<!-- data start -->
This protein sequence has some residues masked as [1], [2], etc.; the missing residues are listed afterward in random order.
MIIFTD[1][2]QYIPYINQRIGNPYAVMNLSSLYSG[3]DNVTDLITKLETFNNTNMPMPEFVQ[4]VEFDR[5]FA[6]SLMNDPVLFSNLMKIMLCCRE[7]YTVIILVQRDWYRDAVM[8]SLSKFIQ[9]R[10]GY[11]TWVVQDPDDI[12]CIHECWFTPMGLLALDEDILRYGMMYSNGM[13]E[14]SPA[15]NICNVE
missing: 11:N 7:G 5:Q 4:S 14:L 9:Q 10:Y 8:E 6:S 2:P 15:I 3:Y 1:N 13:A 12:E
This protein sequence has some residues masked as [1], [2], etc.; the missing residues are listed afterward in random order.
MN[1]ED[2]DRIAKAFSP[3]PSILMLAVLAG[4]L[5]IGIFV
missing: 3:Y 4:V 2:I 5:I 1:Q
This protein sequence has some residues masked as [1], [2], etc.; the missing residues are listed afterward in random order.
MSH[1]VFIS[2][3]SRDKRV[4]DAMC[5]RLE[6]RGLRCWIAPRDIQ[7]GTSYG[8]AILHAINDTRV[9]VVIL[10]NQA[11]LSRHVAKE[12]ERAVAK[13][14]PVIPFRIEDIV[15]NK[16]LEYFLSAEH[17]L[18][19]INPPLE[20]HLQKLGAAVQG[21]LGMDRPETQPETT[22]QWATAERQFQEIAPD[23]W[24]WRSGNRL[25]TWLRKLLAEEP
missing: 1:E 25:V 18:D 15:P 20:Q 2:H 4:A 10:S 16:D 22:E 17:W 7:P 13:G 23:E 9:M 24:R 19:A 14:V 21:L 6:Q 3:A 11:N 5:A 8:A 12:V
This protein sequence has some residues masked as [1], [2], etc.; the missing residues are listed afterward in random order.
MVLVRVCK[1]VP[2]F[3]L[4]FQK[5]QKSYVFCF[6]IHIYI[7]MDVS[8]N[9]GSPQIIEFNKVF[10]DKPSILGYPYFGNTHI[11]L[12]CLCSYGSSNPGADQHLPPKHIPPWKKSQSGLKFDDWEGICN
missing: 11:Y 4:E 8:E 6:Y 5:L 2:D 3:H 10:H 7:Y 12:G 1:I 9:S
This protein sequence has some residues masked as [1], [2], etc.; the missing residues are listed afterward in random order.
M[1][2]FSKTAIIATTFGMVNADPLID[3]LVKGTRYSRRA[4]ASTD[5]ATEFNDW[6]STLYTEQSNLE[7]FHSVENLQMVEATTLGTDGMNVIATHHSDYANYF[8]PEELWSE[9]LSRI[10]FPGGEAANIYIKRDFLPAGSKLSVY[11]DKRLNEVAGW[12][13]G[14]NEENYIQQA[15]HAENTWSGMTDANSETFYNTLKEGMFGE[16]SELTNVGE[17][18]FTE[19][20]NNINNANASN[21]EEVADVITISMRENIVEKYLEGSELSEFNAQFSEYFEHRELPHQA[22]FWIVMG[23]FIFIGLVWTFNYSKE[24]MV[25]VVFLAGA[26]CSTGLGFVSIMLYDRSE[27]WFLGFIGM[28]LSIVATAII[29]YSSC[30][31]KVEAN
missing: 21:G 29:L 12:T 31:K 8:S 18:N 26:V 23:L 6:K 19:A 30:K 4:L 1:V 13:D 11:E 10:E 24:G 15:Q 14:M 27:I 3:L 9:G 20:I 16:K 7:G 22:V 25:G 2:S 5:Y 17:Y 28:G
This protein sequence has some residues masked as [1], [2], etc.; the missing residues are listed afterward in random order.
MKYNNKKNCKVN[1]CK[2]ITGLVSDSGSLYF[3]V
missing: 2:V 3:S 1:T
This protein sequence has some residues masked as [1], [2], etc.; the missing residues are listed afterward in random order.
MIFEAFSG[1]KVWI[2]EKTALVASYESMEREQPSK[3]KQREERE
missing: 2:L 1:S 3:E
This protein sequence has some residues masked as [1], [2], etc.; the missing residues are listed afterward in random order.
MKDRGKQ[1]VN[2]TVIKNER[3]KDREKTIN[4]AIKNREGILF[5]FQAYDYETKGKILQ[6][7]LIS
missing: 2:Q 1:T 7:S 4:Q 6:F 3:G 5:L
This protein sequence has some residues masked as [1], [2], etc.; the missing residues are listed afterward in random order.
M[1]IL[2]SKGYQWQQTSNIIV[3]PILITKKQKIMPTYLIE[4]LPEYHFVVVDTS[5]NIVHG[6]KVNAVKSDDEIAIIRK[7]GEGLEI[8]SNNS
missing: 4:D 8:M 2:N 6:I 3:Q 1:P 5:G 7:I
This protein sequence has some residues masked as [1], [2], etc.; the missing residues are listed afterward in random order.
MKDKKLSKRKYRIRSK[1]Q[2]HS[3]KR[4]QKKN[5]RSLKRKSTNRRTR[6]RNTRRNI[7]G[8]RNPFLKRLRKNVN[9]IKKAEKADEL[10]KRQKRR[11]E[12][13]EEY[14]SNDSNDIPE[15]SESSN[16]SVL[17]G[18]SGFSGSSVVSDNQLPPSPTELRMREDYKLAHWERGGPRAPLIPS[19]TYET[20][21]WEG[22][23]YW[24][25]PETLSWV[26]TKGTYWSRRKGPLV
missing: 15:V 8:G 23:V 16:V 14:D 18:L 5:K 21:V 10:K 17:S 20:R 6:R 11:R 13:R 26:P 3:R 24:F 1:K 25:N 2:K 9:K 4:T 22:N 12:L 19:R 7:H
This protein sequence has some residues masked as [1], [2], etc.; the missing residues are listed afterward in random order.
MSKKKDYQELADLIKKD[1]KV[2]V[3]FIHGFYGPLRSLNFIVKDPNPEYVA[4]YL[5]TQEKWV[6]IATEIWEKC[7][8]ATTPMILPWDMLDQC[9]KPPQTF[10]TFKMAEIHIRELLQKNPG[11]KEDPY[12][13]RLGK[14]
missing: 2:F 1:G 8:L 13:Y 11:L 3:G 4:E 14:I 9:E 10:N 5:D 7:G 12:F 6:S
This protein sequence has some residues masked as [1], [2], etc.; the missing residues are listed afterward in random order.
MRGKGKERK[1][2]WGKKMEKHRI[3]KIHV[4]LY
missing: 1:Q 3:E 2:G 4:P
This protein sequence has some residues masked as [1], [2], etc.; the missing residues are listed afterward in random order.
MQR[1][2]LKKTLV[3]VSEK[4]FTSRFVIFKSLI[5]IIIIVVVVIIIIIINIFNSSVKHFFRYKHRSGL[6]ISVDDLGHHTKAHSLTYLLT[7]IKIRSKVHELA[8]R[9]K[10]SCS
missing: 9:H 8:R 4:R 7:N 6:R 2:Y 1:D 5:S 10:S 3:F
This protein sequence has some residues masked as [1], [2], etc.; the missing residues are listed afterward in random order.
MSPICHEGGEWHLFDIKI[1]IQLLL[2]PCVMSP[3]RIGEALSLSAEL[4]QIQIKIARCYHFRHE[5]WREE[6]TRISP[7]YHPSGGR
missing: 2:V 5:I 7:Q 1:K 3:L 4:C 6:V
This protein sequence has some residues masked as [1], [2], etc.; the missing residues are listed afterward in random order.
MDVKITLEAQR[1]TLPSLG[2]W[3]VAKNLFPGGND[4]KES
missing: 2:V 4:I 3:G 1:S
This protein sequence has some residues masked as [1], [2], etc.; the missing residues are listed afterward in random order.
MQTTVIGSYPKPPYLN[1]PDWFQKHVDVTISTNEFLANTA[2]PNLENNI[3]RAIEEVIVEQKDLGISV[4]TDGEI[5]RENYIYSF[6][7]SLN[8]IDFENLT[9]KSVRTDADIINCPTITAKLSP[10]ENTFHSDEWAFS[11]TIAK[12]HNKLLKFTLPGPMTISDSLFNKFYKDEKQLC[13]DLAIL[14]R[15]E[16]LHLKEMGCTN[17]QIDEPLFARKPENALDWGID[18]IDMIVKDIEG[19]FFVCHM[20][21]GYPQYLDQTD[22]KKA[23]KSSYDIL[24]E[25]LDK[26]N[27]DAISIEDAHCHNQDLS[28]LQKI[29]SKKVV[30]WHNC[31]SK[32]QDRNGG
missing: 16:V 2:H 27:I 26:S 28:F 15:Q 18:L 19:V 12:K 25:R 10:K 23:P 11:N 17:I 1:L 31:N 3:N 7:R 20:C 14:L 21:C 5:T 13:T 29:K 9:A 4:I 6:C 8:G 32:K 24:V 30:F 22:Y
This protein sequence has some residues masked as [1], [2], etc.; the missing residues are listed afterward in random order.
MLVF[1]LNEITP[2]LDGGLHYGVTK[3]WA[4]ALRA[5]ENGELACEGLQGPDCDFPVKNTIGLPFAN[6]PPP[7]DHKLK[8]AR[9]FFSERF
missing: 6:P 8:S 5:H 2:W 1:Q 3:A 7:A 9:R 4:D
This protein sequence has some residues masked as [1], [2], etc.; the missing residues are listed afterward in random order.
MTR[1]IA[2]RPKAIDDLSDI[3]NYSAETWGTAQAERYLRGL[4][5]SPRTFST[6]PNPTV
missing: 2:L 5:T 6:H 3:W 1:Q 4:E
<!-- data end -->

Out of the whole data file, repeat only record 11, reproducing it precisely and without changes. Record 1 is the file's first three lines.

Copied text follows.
This protein sequence has some residues masked as [1], [2], etc.; the missing residues are listed afterward in random order.
MSKKKDYQELADLIKKD[1]KV[2]V[3]FIHGFYGPLRSLNFIVKDPNPEYVA[4]YL[5]TQEKWV[6]IATEIWEKC[7][8]ATTPMILPWDMLDQC[9]KPPQTF[10]TFKMAEIHIRELLQKNPG[11]KEDPY[12][13]RLGK[14]
missing: 2:F 1:G 8:L 13:Y 11:L 3:G 4:E 14:I 9:E 10:N 5:D 7:G 12:F 6:S